Fewer people, fewer federal funds

Alan Holman
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Richard Sydney ‘Hat’ McInnes hadn’t been this happy since the time he was inducted into the P.E.I. Construction Hall of Fame for being the first person to wear a hard hat on an Island construction site.

Hat was up town shopping when he ran into Louisa and Bobby. They and their kids are home from Alberta for the Christmas holidays. Louie (Louisa was always Louie to Hat and the boys) wants Hat to get the boys together at her mother-in-law’s for a few drinks on Saturday afternoon.

Hat had Mousie MacKay’s phone number, but he didn’t know how to get a hold of Rifle Range Burhoe. He phoned the cab company and asked them to have Swifty Stewart swing by. Swifty was there in about 10 minutes wondering what was up. He hadn’t seen Hat for a couple of months. The gang sort of drifted apart after Louie moved out west.

Hat told him that Louie was home and explained what she wanted, “do you know how to get in touch with Rifle?”

“No problem,” said Swifty, “I just dropped him at the Legion, I’ll go right back and tell him what’s up. See you Saturday.”

Bobby has been working out west for the past two years and this summer, tired of going back and forth, he rented a house and moved Louie and his kids out west and got them all settled before school started.

After an opening round of drinks and a chorus of “Hi, how are ya’s?” and “How are yas gettin’ along?” Louie told the boys things had worked out pretty well.

“It was lonely at first, but, after school started and the kids found some new friends it got better. Then I got a job and that helped settle me down. What about you guys, how’ re you doin?” wondered Louie.

“Well, miss you,” Hat confessed. “Since you left we don’t see that much of each other. But never mind us, tells about the west. What are you doing? Is it really the land of milk and honey?”

“I don’t know about the milk,” said Louie, “but by Jeez there’s plenty of work. And the pay ain’t too shabby. I started as an office temp at a service company getting 15 bucks an hour. It isn’t a very big outfit, but after a couple of months I realize I was doing most of the office work, when I pointed this out to Tim, the owner, he agreed and almost doubled my pay. I’m making really good money.”

“Yeah, but Louie, it must cost a fortune to live out there,” said Mousie MacKay, “from what I’ve heard rents are really high.”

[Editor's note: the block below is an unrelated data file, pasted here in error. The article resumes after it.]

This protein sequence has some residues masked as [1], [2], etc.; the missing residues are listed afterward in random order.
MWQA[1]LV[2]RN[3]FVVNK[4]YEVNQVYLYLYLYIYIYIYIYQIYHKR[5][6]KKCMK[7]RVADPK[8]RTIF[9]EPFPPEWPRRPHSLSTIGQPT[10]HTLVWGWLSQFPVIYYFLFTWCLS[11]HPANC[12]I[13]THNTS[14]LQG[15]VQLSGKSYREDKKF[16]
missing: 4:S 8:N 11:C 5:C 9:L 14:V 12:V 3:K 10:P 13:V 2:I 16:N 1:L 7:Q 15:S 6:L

“That’s true, we’re paying close to $3,000 a month for the house we’re renting, so most of what I make goes to the rent and the food,” said Louie. “But, the kids see a lot more of their father, and even though he’s making less because he’s not working as many weekends, we’re still better off than when we were here. And Bobby says we’re going to save a few thousand on our taxes.”

“Well, we miss you being here,” said Rifle, “and you and Bobby must miss your friends and family.”

“Of course we do, but we have made some new friends, and you know just about every time I go for groceries I run into someone from the Island. At the airport when we were heading home a lot guys were asking Bobby about our move. I’d say quite a few of them are thinking about it.”

“And, like yourselves, a lot of them have already moved,” said Swifty. “The paper said recently that 1,100 people left the Island in 2012, and the predictions are more and more are going to leave.”

“Well, who can blame them,” said Mousie. “There was another story recently that said we have the worst school system in the country. Anyone with kids should think twice about staying here.”

“It a problem,” said Hat. “You can’t blame anyone for leaving, but every time someone does, it makes it harder for those who remain. The government hasn’t said anything about it, but when the population drops so do our equalization payments from Ottawa. Fewer people, less federal cash.”

“Come on you dreary lot, it’s Christmas, cheer up,” said Louie. “Have another round on me. I got all this Alberta gold, and I want some help spending it.”

“If you’re buying, I’ll drink to that,” said Rifle, “Merry Christmas everyone.”

- Alan Holman is a freelance journalist living in Charlottetown. He can be reached at: acholman@pei.eastlink.ca

Geographic location: Alberta, Ottawa, Charlottetown

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Recent comments

  • Garth Staples
    December 23, 2013 - 06:28

    I hope Minister Sheridan reads this column.